AngloGold Broaching Nonblast Automated Continuous Mining of Deep Gold
Posted: 02/22/2012 12:00:00 AM EST | 0
At a recent worldwide technology convention a consortia of some of the most established technological names are collaborating to introduce automated, blast-free, continuous gold mining at depths of 5 km underground. This comes right of the back of an interesting week for mine automation with the recent automation announcements from Rio Tinto.
Gold-mining company AngloGold Ashanti has brought together 30 companies and 80 participants in its “open innovation” platform from which scoping, feasibility and prototype stages could emerge as early as the second half of 2011.
In the first steps towards the new mining paradigm, AngloGold Ashanti plans to:
• stop all blasting;
• create peopleless stopes;
• mine around-the-clock every day of the year; and
• refocus on revenue.
South Africa still has one of the biggest gold resources in the world, but it is at depth, which results in significant amounts of gold having to be locked up in shaft pillars and stability pillars, because blasting snarls up the ground conditions and creates dangerous seismicity.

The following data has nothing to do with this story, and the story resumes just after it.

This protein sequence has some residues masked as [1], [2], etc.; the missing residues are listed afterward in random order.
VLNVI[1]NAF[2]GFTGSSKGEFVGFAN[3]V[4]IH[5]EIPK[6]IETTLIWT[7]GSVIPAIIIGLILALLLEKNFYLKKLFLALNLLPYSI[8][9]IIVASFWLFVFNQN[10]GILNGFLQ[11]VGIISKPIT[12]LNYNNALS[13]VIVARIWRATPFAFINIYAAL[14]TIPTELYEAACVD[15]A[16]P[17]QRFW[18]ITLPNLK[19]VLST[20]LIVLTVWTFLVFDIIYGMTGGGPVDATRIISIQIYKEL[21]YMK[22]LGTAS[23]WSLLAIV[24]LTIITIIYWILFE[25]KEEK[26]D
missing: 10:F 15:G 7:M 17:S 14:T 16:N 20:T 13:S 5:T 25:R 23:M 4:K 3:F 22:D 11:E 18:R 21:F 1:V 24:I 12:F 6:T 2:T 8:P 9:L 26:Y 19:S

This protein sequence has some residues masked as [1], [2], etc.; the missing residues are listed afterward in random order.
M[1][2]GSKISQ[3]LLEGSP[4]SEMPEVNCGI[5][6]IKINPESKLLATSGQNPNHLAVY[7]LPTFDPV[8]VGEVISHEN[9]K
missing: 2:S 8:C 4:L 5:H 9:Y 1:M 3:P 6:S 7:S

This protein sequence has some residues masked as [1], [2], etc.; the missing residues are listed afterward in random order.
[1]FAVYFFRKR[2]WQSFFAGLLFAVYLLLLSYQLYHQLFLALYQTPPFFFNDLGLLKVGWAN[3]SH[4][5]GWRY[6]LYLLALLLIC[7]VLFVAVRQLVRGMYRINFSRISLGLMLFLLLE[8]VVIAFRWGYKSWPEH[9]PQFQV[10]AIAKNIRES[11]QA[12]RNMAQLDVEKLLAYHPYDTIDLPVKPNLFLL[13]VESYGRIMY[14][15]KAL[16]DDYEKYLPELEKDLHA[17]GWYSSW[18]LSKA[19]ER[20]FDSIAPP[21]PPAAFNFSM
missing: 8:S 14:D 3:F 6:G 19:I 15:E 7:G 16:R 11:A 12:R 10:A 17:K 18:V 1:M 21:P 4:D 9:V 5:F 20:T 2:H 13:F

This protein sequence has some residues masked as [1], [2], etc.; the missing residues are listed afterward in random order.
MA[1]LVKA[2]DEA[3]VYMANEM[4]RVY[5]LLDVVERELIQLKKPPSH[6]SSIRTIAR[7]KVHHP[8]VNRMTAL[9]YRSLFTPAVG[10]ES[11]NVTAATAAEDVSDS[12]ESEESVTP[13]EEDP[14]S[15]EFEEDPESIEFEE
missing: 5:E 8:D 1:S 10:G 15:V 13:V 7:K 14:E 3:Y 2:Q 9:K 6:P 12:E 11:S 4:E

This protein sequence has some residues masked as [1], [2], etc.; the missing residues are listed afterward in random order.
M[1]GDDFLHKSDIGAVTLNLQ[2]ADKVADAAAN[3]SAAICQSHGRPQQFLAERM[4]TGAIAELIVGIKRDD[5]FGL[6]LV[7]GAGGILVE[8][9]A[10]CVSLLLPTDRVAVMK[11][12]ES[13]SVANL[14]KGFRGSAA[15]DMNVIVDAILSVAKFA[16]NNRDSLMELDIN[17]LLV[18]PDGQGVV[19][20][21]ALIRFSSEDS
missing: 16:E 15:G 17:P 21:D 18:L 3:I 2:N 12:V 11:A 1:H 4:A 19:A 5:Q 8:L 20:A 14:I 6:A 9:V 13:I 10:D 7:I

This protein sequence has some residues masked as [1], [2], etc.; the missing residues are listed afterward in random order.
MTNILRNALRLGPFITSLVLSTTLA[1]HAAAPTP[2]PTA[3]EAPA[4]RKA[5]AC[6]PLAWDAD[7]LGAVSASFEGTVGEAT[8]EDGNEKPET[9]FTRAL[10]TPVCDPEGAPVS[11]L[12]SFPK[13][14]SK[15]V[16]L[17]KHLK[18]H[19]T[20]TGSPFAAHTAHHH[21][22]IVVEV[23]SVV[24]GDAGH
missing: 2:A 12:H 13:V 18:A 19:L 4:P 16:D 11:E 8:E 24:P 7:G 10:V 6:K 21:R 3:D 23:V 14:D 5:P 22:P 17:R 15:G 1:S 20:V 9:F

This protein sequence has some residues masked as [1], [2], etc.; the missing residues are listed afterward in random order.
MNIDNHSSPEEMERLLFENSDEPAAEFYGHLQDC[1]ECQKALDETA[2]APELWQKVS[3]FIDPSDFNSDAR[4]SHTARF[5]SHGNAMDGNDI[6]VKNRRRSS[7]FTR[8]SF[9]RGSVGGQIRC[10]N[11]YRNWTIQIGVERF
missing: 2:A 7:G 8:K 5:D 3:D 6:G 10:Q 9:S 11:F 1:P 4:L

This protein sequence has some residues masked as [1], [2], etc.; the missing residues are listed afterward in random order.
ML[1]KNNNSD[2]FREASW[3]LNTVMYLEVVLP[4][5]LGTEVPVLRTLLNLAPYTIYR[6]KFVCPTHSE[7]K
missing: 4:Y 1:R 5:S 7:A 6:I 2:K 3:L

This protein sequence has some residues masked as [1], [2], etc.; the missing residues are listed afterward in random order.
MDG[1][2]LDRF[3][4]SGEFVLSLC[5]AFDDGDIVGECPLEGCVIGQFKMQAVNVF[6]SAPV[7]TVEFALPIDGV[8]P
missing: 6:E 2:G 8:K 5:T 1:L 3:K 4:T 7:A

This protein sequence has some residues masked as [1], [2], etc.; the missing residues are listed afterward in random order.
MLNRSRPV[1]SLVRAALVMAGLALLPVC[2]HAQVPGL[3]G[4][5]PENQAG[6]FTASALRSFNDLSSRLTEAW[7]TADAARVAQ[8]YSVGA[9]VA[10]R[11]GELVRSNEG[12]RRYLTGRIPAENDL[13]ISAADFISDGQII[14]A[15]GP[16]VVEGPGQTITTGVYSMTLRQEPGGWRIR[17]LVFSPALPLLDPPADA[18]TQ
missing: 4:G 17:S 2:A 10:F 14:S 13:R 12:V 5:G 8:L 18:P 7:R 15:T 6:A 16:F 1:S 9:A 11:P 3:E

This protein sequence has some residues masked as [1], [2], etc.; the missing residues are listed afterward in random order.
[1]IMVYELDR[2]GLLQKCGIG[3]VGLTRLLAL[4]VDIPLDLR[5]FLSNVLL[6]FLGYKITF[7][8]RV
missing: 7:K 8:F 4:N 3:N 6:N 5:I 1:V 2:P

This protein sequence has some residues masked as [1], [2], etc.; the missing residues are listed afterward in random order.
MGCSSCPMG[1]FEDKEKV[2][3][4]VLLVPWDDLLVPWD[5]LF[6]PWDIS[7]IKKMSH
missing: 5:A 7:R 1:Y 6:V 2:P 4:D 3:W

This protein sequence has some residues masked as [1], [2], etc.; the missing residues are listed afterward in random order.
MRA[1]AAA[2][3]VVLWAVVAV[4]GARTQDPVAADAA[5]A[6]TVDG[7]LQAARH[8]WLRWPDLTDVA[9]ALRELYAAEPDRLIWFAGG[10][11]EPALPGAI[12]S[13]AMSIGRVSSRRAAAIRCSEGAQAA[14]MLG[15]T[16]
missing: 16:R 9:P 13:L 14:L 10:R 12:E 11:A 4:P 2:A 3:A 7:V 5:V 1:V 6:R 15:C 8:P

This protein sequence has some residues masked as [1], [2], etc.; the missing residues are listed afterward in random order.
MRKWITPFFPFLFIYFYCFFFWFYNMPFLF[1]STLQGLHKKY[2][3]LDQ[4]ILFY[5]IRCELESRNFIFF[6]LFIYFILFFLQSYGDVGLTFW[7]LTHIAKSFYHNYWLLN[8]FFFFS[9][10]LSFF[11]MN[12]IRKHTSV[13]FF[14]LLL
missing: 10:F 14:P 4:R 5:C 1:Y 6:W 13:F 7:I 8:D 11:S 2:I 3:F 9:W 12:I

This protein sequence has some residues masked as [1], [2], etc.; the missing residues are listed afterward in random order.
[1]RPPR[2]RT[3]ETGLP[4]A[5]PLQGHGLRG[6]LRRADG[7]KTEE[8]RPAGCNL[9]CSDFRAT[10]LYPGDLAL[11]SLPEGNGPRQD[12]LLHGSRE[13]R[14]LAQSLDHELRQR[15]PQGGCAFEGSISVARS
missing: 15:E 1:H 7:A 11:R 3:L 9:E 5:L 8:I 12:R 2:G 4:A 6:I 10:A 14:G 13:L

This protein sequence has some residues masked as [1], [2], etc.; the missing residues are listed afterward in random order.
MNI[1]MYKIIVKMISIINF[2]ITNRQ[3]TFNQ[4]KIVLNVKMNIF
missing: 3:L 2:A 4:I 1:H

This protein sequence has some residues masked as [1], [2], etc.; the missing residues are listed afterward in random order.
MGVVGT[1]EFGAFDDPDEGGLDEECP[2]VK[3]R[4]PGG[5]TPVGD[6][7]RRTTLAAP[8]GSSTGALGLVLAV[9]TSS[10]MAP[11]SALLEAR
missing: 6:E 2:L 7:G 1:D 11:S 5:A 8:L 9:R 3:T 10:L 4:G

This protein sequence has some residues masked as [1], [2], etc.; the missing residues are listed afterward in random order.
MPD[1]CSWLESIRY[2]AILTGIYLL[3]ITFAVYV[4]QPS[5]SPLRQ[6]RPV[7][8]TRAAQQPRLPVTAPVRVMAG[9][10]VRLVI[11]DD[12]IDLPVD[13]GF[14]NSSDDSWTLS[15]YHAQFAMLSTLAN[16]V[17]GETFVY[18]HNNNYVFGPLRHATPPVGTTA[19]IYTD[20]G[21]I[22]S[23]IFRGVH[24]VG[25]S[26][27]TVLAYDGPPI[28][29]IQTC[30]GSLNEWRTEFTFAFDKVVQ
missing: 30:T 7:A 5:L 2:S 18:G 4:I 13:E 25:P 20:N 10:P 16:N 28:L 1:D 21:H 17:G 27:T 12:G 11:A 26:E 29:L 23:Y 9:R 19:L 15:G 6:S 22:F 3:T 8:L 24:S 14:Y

“The way that we’re mining now is not sustainable into the future,” AngloGold Ashanti executive vice-president for South Africa Robbie Lazare told Mining Weekly Online in a video interview.
Compared with the 274 working days in South Africa, AngloGold Ashanti’s global competitors mine 365 days a year at only 5% to 10% dilution.
Also, the South African gold-mining industry mines for only ten hours out of the daily 24 hours, as a result of the long travelling time to rock face and blasting.
“We want to safely mine all the gold, only the gold, all the time,” AngloGold Ashanti senior vice-president technical Mike MacFarlane told Mining Weekly Online in a video interview.